Hiking Maine

I’ve been visiting Maine since I was about 6 weeks old (my mom’s family is from Bangor), but it was either going to Bangor, spending summers at my grandparents cottage in Dedham or spending February vacations at the Samoset Resort. In my 36 years of life, I had never experienced Maine like this.

As mentioned in previous posts, David and I were going to attempt a thru-hike of the Appalachian Trail, going southbound (Maine to Georgia). Our plans changed though when our family needed us back home. We always said, our main priority is the kids, and when it was evident that they wanted us back, we came back, no question. (Eleanor even gave us the biggest hug and kiss and said “OK mommy and daddy, let’s go back to Eleanor’s house.”)

But we spent four glorious, back-breaking, breathtaking, life changing weeks hiking from Mt. Katahdin to Gorham, NH (just shy of 300 miles). Here are some of the stats, before I share some pictures:

Miles Completed: ~298
Average Miles per Day: 10.3 (with only one zero)
Mountains Summited: 15
Shoes Worn: 2 (started in Merrell’s, then switched to Altra’s in Monson)
Days it Rained on us: 2 (we were so lucky with the weather we got)
Memories Made: priceless Winking smile

And two wicked sore knees and feet. (Even after a week of being home, my feet still feel cramped and sore. Luckily my knees are getting better.)

Make sure to check out my YouTube channel, Bliss on the Trail, for videos that I posted during our journey!

By going southbound, we were starting in the toughest, most rugged state out of the 14 states that the trail passes through. Katahdin was a beast to summit; the 100 mile wilderness is considered the most remote section (it didn’t quite feel all that remote, but unless you know someone who can navigate the logging roads, there’s no way to get anywhere for a resupply); and we even hiked the toughest mile of the whole trail, the Mahoosuc Notch (one mile took us 2 hours to complete.) So, even though our trip was cut short, we definitely have something to be proud of.
















Where do I even begin on describing what we went through? After we emerged from Monson (after the 100 Mile Wilderness), we were greeted with the ups and downs of around 10 different mountains. Every time I saw a peak in the distance, I thought to myself “I know that the AT is going to find its way up there.” And sure enough, the trail made sure we saw every single peak and valley between Monson, ME and Gorham, NH.

I was obviously able to make it through the hike, but there were times when I didn’t think I had the strength or the guts to keep going. I would see a steep incline that was nothing but rock and would think “well, this is how I go.” Ha! But obviously I made it, even if I was super slow and took every step extra carefully. The descents were even worse for me, especially as we got closer to New Hampshire. The impact of going downhill was really doing a number on my knees. The trekking poles helped (a lot!) but I think that the Altra’s I was wearing didn’t have quite the cushioning that I needed. (If we had continued, I would have ordered the Altra Olympus which has a lot more cushion. I probably will end up ordering them in order to do some section hikes.)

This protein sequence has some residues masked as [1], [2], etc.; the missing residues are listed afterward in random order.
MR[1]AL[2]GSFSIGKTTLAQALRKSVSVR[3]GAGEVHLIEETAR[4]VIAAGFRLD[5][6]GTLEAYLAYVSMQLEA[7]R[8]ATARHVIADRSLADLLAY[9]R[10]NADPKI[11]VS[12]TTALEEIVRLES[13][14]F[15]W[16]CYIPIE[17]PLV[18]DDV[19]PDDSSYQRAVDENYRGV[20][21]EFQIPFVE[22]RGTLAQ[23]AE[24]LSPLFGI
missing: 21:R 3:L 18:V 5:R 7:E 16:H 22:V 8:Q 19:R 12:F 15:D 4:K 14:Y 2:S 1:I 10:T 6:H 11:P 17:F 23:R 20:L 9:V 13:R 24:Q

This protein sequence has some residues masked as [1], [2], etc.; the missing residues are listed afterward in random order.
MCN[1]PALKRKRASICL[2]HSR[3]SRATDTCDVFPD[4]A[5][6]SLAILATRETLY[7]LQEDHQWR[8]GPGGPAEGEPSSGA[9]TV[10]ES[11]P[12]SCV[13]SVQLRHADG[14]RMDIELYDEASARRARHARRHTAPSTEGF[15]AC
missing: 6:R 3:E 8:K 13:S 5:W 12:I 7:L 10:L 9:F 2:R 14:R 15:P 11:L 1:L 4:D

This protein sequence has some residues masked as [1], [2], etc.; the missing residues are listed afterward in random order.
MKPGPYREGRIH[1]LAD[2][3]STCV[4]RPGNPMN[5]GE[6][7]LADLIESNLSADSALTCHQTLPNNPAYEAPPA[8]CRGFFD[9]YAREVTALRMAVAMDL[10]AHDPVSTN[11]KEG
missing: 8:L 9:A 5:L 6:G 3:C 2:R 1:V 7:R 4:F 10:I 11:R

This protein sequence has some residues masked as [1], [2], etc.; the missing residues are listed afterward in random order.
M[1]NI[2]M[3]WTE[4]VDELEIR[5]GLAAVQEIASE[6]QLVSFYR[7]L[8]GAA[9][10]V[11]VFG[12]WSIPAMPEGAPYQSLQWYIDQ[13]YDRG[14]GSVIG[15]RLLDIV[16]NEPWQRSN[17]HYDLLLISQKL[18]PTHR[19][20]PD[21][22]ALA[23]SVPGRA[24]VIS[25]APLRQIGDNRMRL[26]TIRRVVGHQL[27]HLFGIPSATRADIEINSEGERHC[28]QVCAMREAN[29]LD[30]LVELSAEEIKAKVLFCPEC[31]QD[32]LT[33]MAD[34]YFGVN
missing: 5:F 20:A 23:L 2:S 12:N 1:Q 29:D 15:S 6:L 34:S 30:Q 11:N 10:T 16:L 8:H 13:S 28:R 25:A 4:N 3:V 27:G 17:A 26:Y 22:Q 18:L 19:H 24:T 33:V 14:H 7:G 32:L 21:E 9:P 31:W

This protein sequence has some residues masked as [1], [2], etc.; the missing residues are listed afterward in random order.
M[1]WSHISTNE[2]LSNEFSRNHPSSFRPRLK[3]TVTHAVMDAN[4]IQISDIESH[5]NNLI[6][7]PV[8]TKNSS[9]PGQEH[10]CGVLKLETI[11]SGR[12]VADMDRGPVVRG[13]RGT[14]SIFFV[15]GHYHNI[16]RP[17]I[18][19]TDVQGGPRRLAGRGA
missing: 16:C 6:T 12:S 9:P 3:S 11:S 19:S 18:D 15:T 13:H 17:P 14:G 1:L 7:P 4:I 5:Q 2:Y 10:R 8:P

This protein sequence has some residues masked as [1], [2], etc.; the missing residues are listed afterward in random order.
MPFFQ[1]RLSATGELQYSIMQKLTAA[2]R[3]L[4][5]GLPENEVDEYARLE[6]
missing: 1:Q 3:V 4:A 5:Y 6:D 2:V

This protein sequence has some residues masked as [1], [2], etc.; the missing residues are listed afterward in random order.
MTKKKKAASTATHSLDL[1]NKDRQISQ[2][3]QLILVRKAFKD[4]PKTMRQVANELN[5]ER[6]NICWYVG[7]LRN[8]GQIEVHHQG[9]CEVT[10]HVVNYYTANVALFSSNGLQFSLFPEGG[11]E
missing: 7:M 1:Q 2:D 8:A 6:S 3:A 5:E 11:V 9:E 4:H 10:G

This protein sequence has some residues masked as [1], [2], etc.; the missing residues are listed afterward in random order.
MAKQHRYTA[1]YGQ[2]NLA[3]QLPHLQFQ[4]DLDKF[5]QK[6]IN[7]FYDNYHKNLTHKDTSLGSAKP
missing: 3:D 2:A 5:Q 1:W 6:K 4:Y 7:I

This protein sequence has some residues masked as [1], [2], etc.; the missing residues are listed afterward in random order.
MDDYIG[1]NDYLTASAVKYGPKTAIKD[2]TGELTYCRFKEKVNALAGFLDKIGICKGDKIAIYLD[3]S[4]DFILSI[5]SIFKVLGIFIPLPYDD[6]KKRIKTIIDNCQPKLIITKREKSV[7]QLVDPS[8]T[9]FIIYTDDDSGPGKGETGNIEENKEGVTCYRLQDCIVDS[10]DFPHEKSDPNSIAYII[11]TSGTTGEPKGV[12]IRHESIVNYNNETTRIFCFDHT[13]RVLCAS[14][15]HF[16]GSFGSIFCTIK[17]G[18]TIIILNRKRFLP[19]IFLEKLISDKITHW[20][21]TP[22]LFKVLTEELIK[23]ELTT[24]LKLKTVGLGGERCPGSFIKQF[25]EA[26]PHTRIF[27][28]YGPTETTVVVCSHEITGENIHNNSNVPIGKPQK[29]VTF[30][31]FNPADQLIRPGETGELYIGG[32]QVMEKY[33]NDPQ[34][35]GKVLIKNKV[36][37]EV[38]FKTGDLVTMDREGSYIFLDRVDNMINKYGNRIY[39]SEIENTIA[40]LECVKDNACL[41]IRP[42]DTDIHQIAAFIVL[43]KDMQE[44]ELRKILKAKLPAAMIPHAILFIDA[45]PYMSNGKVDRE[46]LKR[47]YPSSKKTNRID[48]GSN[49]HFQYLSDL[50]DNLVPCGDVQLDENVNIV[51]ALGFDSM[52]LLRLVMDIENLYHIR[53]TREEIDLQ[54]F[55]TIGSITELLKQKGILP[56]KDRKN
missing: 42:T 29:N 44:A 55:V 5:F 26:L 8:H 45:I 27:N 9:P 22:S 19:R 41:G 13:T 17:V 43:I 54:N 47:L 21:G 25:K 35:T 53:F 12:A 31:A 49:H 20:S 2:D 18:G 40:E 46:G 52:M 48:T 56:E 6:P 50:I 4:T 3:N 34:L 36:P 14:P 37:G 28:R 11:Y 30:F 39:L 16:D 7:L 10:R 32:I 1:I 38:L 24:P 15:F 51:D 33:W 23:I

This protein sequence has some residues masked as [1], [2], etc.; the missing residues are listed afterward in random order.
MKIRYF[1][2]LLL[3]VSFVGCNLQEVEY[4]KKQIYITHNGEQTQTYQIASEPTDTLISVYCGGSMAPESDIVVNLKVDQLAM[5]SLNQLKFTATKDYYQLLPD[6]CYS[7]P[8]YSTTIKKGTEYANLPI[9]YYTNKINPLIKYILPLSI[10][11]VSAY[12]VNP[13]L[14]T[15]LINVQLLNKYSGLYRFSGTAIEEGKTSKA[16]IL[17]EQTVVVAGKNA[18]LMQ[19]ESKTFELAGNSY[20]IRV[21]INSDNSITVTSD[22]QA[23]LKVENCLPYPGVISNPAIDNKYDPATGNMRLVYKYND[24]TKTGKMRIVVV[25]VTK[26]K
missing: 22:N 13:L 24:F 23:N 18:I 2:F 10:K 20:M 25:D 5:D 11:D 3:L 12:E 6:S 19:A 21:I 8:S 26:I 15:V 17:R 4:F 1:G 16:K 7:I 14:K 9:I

The towns we passed through were Caratunk (no lie, population as of 2018 was 68. The people that owned the hostel owned the post office too), Stratton (had some really good food here and chatted with other southbound hikers), Rangeley (we had family there that we were able to stay with) and Andover (another tiny town; luckily the hostel was a short walk from the general store). 

Every person we met along the way, whether in town or other hikers, was so kind, motivating, and accommodating. Aside from one time in Gorham, we were able to get rides from the trail head to wherever we were staying, or going to the store to get our resupply. We still maintained mask wearing, sanitizing, and social distancing, but we were also able to really experience what a thru-hiker goes through. We even had some wonderful trail magic on Route 17 (burgers, hot dogs, chips…thanks Bruce!).

It’s so tough to really put in to words what this hike meant to me. There were times when I was so excited to just be out in nature and to be challenging myself (both physically and mentally). Other times I just wanted to quit and find the first road out to go back home. This was always David’s dream, not mine. But after seeing the physical transformation and just knowing that I am capable of doing hard things, I’m excited to get back out there and hike more of the trail.


Or as David said in our wedding vows “I vow to take you on hiking adventures, if nothing more than to see a perfect sunrise.”

Happy Trails!


3 thoughts on “Hiking Maine

  1. Mudpie Daily says:

    Your words speak to my heart. Thank you for sharing your authentic story. I haven’t found a way to wrap up my abrupt ending to my AT hike and you helped me see that I was trying to avoid the closure of leaving the trail. I hope to meet you on the trail one day.


    • Alaina P. says:

      It’s so touching to hear that my story helped you feel better about ending your trek as well. These are certainly unprecedented times we live in, and the trail will always be there. I hope to meet you as well! 🙂


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